CAFE-Africa

Chemistry of the Atmosphere - Field Experiment in Africa

HALO returns from a measurement flight during CAFE-Africa at Sal airport. Picture: J. Schneider, MPIC.

August-September 2018, Sal (Cape Verde Islands)

CAFE-Africa was a HALO mission coordinated by the Air Chemistry Department of the Max Planck Institute for Chemistry (Mission PI: Jos Lelieveld).

Objectives of the mission were to study

- biomass burning emissions from Africa,
- long-distance air pollution transport over the Atlantic,
- ozone and radical chemistry: sources and sinks,
- oxidation capacity of cleans vs. polluted marine atmosphere,
- chemical aging of gases and aerosols by oxidation processes,
- oxidation products and reaction intermediates from VOX degradation,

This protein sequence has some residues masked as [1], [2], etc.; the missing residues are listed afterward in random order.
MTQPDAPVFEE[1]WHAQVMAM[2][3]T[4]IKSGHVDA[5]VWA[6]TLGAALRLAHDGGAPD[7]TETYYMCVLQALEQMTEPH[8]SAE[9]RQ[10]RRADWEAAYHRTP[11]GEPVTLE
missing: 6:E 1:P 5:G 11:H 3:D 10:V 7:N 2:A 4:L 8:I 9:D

- contraining models: effects on air quality and climate.

In order to address these objectives the scientific payload included a multitude of state-of-the-art in-situ and remote sensing instruments for the measurements of trace gases including radicals (OH, HO2, ROx), nitrogen oxides (NO, HONO, HNO3, PAN, NOy), volatile organic compounds (VOCs), partially oxidized volatile organic compounds (OVOCs, e.g., aldehydes, ketones and peroxides), reactive tracers (SO2, CO, CH4), ozone and aerosols.

The mission was conducted out of Sal (Cape Verde Islands) from August 06 until September 07, 2018.

Instruments of our group:
ALABAMA and C-ToF-AMS. Additionally, we operated the aerosol instrument AMETYST of DLR-IPA.

People involved:
F. Köllner, C. Schulz, K. Kaiser, O. Eppers. H. Clemen, J. Schneider

Collaboration partners
H. Harder, J. Williams, J. Crowley, H. Fischer, A. Pozzer, M. Pöhlker, U. Pöschl, M. Dorf, J. Lelieveld (MPIC)
D. Sauer (DLR)
B. Bohn (FZ Jülich)
A. Zahn (KIT)

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